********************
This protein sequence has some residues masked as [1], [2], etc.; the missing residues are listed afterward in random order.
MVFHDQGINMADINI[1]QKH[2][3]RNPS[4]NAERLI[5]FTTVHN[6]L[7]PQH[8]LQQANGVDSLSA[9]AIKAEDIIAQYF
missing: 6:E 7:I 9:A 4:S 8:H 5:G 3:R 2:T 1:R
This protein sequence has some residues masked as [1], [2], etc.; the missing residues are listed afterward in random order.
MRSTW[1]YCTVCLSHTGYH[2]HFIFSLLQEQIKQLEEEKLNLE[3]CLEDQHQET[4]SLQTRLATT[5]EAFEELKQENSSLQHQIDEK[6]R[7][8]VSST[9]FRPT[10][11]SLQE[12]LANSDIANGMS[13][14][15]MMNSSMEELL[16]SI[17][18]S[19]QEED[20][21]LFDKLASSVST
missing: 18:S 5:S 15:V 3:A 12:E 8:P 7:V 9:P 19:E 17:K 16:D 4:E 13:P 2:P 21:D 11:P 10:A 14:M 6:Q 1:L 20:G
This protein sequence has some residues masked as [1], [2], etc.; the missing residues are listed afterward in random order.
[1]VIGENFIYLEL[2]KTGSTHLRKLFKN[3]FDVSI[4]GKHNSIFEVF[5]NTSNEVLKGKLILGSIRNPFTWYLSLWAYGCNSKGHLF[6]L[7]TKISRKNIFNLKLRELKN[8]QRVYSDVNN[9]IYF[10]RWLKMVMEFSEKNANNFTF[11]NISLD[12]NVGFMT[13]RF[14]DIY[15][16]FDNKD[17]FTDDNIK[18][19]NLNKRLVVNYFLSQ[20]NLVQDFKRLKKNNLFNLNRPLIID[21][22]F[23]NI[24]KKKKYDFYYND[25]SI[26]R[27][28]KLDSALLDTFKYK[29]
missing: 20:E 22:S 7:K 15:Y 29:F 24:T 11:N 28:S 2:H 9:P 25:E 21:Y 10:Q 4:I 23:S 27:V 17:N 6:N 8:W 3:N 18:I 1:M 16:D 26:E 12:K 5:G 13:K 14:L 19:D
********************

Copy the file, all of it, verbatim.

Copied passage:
This protein sequence has some residues masked as [1], [2], etc.; the missing residues are listed afterward in random order.
MVFHDQGINMADINI[1]QKH[2][3]RNPS[4]NAERLI[5]FTTVHN[6]L[7]PQH[8]LQQANGVDSLSA[9]AIKAEDIIAQYF
missing: 6:E 7:I 9:A 4:S 8:H 5:G 3:R 2:T 1:R
This protein sequence has some residues masked as [1], [2], etc.; the missing residues are listed afterward in random order.
MRSTW[1]YCTVCLSHTGYH[2]HFIFSLLQEQIKQLEEEKLNLE[3]CLEDQHQET[4]SLQTRLATT[5]EAFEELKQENSSLQHQIDEK[6]R[7][8]VSST[9]FRPT[10][11]SLQE[12]LANSDIANGMS[13][14][15]MMNSSMEELL[16]SI[17][18]S[19]QEED[20][21]LFDKLASSVST
missing: 18:S 5:S 15:V 3:A 12:E 8:P 7:V 9:P 19:E 17:K 16:D 4:E 13:P 2:P 21:D 11:P 10:A 14:M 6:Q 1:L 20:G
This protein sequence has some residues masked as [1], [2], etc.; the missing residues are listed afterward in random order.
[1]VIGENFIYLEL[2]KTGSTHLRKLFKN[3]FDVSI[4]GKHNSIFEVF[5]NTSNEVLKGKLILGSIRNPFTWYLSLWAYGCNSKGHLF[6]L[7]TKISRKNIFNLKLRELKN[8]QRVYSDVNN[9]IYF[10]RWLKMVMEFSEKNANNFTF[11]NISLD[12]NVGFMT[13]RF[14]DIY[15][16]FDNKD[17]FTDDNIK[18][19]NLNKRLVVNYFLSQ[20]NLVQDFKRLKKNNLFNLNRPLIID[21][22]F[23]NI[24]KKKKYDFYYND[25]SI[26]R[27][28]KLDSALLDTFKYK[29]
missing: 20:E 22:S 7:K 15:Y 29:F 24:T 11:N 28:S 2:H 9:P 25:E 21:Y 10:Q 4:I 23:S 27:V 17:N 6:N 8:W 3:N 18:I 1:M 16:D 26:E 12:K 5:G 13:K 14:L 19:D